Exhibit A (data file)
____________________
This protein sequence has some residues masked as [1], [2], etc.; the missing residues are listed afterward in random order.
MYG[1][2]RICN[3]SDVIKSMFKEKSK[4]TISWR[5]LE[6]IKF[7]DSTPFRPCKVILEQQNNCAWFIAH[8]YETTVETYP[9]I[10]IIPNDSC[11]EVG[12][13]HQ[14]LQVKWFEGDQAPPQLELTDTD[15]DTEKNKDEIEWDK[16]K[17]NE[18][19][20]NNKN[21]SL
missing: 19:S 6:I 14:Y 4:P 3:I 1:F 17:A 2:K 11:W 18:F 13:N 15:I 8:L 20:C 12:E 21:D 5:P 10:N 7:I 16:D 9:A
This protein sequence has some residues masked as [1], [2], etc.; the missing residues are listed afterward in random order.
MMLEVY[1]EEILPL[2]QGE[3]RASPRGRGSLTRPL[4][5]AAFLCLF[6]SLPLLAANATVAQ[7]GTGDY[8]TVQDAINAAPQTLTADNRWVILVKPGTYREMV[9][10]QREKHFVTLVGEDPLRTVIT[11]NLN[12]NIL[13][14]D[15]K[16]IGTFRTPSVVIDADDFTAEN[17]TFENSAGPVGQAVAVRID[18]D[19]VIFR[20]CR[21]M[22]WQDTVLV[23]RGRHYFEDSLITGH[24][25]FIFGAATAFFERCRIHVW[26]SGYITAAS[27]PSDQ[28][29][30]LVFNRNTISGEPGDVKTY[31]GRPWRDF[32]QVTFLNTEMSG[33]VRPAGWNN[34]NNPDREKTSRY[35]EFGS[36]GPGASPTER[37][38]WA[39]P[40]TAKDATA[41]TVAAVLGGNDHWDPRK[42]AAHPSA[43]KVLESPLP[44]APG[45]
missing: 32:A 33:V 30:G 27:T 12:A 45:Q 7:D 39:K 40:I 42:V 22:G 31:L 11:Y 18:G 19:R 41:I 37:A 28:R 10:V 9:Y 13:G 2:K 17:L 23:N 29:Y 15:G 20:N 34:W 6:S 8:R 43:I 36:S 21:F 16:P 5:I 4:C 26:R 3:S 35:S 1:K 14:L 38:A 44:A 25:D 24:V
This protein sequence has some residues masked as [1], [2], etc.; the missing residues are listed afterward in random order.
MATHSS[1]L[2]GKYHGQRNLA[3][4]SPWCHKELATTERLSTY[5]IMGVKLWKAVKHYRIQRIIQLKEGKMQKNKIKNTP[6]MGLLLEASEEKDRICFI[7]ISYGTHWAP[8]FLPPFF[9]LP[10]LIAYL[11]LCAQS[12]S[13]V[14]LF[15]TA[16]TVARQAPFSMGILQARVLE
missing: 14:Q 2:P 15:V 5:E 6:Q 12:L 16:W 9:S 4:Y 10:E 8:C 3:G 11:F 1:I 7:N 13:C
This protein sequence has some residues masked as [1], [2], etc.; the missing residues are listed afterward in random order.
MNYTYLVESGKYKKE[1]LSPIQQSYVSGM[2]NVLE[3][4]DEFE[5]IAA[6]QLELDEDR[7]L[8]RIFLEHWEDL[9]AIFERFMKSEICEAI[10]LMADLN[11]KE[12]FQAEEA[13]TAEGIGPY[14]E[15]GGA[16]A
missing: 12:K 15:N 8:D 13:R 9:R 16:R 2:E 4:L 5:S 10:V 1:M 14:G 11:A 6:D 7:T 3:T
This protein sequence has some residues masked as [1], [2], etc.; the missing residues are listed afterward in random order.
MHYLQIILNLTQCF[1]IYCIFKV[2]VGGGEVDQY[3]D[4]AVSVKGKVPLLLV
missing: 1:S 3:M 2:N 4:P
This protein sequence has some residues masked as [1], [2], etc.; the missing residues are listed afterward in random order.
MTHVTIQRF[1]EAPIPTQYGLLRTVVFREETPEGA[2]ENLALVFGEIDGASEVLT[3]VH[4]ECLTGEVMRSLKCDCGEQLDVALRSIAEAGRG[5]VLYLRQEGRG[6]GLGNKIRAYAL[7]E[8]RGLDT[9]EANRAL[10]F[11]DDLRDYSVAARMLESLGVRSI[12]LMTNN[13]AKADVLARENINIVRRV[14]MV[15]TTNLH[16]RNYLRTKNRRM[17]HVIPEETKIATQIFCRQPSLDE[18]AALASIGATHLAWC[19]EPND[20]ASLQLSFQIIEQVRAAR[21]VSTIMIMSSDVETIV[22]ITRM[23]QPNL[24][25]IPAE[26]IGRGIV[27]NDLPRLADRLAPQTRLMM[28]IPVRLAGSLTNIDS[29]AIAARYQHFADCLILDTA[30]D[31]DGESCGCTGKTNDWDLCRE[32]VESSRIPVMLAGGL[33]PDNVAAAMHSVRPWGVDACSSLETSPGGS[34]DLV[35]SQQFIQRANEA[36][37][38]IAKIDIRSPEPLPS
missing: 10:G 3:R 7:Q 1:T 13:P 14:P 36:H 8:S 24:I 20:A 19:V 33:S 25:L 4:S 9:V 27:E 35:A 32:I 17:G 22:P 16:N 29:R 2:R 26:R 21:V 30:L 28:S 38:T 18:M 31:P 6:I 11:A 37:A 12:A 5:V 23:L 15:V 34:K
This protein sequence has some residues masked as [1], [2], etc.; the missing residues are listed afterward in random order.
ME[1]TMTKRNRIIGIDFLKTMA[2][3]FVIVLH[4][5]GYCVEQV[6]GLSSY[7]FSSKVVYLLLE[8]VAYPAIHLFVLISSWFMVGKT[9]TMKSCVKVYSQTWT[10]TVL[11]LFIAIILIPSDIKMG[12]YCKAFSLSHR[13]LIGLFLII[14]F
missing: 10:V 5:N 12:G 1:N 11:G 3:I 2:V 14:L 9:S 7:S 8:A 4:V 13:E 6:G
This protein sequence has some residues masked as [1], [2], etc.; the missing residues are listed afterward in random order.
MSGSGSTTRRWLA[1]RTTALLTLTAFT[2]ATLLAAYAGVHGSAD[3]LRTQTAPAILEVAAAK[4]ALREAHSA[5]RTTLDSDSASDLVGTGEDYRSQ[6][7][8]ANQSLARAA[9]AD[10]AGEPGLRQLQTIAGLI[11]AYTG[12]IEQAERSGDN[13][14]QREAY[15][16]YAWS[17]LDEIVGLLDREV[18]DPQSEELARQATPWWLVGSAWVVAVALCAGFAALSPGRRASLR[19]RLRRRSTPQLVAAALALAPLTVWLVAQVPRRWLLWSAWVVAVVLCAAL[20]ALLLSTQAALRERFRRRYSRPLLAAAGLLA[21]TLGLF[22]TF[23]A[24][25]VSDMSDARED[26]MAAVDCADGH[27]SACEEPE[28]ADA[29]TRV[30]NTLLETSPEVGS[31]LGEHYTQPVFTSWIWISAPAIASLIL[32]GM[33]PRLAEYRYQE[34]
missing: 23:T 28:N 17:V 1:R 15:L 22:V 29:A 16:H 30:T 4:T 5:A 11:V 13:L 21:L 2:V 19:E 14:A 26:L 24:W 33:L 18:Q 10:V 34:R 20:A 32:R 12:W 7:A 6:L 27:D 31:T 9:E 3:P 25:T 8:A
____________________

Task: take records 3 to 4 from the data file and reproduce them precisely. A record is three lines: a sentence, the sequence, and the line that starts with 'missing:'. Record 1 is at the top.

This protein sequence has some residues masked as [1], [2], etc.; the missing residues are listed afterward in random order.
MATHSS[1]L[2]GKYHGQRNLA[3][4]SPWCHKELATTERLSTY[5]IMGVKLWKAVKHYRIQRIIQLKEGKMQKNKIKNTP[6]MGLLLEASEEKDRICFI[7]ISYGTHWAP[8]FLPPFF[9]LP[10]LIAYL[11]LCAQS[12]S[13]V[14]LF[15]TA[16]TVARQAPFSMGILQARVLE
missing: 14:Q 2:P 15:V 5:E 6:Q 12:L 16:W 9:S 4:Y 10:E 8:C 3:G 11:F 1:I 7:N 13:C
This protein sequence has some residues masked as [1], [2], etc.; the missing residues are listed afterward in random order.
MNYTYLVESGKYKKE[1]LSPIQQSYVSGM[2]NVLE[3][4]DEFE[5]IAA[6]QLELDEDR[7]L[8]RIFLEHWEDL[9]AIFERFMKSEICEAI[10]LMADLN[11]KE[12]FQAEEA[13]TAEGIGPY[14]E[15]GGA[16]A
missing: 12:K 15:N 8:D 13:R 9:R 16:R 2:E 4:L 5:S 10:V 1:M 14:G 11:A 6:D 7:T 3:T